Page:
Screening techniques and sources of resistance to parasitic angiosperms
- Cite this article as:
- Cubero, J.I., Pieterse, A.H., Khalil, S.A. et al. Euphytica (1993) 73: 51. doi:10.1007/BF00027181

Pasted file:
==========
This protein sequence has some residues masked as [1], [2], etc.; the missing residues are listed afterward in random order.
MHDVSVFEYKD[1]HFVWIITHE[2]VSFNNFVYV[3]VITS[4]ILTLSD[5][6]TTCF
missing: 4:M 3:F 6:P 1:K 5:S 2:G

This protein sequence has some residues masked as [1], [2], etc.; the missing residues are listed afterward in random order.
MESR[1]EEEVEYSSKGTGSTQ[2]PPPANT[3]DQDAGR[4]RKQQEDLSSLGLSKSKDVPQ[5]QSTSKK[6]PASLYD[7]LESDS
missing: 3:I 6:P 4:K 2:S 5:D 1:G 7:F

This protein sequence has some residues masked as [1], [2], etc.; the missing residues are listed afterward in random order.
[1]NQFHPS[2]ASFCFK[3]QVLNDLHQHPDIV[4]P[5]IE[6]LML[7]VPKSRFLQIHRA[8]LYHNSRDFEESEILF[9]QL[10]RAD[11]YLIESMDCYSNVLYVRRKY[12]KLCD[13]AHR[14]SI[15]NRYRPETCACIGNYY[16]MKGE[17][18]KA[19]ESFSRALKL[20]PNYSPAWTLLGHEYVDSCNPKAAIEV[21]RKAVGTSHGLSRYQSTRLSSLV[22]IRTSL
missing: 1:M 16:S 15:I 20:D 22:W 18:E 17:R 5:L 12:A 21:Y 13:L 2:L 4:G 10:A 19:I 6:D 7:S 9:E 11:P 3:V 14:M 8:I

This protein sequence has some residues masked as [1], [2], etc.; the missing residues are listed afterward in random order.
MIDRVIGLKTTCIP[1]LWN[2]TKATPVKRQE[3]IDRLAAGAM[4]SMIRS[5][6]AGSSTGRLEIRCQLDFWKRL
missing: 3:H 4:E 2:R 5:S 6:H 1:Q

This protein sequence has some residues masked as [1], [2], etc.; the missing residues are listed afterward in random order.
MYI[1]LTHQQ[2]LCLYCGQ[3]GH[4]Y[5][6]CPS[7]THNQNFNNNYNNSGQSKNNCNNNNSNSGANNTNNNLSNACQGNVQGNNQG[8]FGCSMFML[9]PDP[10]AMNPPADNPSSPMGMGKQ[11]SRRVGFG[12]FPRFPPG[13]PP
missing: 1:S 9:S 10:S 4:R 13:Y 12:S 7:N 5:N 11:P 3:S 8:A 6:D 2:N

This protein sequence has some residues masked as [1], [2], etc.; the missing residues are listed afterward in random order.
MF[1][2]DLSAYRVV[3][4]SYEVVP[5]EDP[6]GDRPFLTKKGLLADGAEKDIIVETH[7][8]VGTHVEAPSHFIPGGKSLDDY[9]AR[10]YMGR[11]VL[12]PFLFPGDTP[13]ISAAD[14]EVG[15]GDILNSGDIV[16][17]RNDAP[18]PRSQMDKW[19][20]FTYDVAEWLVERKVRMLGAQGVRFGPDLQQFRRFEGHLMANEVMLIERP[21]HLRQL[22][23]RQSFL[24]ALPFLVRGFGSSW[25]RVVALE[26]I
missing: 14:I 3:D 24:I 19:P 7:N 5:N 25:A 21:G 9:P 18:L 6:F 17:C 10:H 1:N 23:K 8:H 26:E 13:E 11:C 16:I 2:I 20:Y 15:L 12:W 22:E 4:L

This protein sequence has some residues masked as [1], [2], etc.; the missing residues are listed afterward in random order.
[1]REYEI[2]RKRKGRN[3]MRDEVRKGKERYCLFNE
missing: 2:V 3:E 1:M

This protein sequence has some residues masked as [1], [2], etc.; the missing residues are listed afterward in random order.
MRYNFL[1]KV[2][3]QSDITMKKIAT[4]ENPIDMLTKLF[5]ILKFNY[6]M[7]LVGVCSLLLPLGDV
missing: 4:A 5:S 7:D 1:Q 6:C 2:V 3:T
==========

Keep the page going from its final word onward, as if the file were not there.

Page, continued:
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Parasitic angiosperms cause great losses in many important crops under different climatic conditions and soil types. The most widespread and important parasitic angiosperms belong to the genera Orobanche, Striga, and Cuscuta. The most important economical hosts belong to the Poaceae, Asteraceae, Solanaceae, Cucurbitaceae, and Fabaceae. Although some resistant cultivars have been identified in several crops, great gaps exist in our knowledge of the parasites and the genetic basis of the resistance, as well as the availability of in vitro screening techniques. Screening techniques are based on reactions of the host root or foliage. In vitro or greenhouse screening methods based on the reaction of root and/or foliar tissues are usually superior to field screenings and can be used with many species. To utilize them in plant breeding, it is necessary to demonstrate a strong correlation between in vitro and field data. The correlation should be calculated for every environment in which selection is practiced. Using biochemical analysis as a screening technique has had limited success. The reason seems to be the complex host-parasite interactions which lead to germination, rhizotropism, infection, and growth of the parasite. Germination results from chemicals produced by the host. Resistance is only available in a small group of crops. Resistance has been found in cultivated, primitive and wild forms, depending on the specific host-parasite system. An additional problem is the existence of pathotypes in the parasites. Inheritance of host resistance is usually polygenic and its transfer is slow and tedious. Molecular techniques have yet to be used to locate resistance to parasitic angiosperms. While intensifying the search for genes that control resistance to specific parasitic angiosperms, the best strategy to screen for resistance is to improve the already existing in vitro or greenhouse screening techniques.